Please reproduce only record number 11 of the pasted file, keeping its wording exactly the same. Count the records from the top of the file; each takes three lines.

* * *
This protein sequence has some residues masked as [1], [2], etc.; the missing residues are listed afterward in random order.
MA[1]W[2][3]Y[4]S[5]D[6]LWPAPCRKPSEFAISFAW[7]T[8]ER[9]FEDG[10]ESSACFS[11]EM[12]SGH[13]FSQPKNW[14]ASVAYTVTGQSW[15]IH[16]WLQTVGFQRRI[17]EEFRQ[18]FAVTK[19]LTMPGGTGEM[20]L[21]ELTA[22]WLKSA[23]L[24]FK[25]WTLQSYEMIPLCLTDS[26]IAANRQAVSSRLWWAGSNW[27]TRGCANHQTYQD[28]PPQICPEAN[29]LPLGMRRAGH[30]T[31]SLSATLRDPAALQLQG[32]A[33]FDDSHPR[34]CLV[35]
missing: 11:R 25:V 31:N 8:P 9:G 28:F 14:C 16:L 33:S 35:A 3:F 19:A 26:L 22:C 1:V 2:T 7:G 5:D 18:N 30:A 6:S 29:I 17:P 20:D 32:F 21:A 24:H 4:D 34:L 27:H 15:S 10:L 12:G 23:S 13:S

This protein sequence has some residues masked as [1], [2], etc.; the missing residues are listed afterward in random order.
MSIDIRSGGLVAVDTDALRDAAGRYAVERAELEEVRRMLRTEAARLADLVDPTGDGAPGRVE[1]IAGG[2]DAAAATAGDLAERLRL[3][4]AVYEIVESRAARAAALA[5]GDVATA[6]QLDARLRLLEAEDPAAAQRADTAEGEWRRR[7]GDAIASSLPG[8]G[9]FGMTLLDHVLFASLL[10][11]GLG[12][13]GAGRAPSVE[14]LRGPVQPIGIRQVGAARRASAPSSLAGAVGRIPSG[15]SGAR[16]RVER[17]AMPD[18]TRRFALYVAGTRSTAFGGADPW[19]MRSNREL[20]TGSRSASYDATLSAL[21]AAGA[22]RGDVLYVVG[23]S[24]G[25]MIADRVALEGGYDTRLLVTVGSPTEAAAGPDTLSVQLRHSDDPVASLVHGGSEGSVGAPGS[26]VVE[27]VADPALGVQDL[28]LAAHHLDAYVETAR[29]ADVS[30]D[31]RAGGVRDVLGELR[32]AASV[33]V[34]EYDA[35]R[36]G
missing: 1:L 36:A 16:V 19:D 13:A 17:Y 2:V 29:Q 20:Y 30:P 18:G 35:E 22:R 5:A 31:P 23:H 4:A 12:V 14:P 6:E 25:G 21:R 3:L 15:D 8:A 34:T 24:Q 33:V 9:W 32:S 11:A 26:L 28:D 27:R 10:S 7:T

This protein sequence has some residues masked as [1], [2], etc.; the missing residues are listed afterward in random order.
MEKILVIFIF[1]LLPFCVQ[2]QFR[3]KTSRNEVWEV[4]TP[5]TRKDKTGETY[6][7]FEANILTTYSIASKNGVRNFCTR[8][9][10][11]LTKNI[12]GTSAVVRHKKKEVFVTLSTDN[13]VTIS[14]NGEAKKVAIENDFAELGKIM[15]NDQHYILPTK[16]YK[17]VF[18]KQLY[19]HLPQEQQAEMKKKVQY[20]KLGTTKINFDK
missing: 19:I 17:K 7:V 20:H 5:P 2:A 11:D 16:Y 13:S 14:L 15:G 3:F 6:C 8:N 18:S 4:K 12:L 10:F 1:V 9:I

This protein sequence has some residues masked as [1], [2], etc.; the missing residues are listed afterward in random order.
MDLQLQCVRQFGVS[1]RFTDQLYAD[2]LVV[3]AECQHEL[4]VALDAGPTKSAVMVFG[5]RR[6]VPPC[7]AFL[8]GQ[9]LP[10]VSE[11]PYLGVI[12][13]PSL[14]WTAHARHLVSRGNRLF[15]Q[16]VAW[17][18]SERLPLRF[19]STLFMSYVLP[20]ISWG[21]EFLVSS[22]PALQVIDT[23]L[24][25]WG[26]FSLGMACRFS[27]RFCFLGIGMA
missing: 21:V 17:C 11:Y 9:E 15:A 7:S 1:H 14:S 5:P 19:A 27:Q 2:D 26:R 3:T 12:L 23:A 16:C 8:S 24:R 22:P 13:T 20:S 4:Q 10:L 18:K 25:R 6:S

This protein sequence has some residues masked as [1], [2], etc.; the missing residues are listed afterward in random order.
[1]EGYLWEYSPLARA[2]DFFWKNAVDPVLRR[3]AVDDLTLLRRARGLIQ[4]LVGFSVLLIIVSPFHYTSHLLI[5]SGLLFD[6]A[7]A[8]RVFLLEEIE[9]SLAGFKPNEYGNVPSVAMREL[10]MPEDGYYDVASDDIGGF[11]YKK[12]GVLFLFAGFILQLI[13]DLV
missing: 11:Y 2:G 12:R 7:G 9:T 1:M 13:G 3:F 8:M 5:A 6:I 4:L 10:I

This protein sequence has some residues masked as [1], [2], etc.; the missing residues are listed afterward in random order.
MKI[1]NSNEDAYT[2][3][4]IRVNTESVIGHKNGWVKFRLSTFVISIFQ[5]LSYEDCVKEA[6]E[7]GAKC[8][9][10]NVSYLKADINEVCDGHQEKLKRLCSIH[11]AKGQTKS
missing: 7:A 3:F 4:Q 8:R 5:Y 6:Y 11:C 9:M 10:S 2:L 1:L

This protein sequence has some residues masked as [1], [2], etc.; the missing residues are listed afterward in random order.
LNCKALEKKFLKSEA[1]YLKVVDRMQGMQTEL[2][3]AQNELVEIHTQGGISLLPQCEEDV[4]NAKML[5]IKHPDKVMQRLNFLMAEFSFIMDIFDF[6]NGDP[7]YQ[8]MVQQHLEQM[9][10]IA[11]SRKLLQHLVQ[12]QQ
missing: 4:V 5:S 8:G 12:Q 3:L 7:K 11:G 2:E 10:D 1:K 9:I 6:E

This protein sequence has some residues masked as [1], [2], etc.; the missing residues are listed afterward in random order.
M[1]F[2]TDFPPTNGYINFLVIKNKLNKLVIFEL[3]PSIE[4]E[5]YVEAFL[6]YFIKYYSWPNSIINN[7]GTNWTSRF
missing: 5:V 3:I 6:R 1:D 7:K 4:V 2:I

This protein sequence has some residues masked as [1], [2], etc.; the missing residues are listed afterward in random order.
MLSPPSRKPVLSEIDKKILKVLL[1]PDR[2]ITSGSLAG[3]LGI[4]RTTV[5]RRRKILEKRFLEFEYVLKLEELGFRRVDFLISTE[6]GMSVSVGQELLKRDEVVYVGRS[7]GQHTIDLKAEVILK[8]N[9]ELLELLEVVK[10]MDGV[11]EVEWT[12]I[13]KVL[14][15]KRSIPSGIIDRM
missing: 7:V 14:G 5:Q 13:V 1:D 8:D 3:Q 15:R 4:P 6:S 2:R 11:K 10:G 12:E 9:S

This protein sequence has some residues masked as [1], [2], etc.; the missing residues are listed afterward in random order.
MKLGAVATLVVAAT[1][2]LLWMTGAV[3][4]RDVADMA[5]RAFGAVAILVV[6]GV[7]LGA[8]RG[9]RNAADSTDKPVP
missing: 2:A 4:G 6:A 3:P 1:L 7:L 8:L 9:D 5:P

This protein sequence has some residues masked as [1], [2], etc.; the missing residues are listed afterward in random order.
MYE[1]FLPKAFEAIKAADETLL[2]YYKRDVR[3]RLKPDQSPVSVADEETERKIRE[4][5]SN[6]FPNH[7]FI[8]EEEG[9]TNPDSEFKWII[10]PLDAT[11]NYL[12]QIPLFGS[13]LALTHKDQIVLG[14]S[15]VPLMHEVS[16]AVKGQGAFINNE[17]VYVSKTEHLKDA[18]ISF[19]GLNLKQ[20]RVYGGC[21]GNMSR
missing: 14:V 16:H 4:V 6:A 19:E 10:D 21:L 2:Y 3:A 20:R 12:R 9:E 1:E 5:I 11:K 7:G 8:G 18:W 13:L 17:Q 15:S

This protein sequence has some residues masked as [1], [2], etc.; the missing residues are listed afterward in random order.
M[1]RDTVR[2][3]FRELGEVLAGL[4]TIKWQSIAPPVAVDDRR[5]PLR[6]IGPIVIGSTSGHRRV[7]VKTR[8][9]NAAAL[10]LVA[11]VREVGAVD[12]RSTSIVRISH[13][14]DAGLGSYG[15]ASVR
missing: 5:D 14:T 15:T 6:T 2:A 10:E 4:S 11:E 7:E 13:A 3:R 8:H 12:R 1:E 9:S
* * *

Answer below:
This protein sequence has some residues masked as [1], [2], etc.; the missing residues are listed afterward in random order.
MYE[1]FLPKAFEAIKAADETLL[2]YYKRDVR[3]RLKPDQSPVSVADEETERKIRE[4][5]SN[6]FPNH[7]FI[8]EEEG[9]TNPDSEFKWII[10]PLDAT[11]NYL[12]QIPLFGS[13]LALTHKDQIVLG[14]S[15]VPLMHEVS[16]AVKGQGAFINNE[17]VYVSKTEHLKDA[18]ISF[19]GLNLKQ[20]RVYGGC[21]GNMSR
missing: 14:V 16:H 4:V 6:A 19:E 10:D 21:L 2:Y 3:A 20:R 12:R 9:E 1:E 5:I 11:K 7:G 8:G 18:W 13:L 17:Q 15:S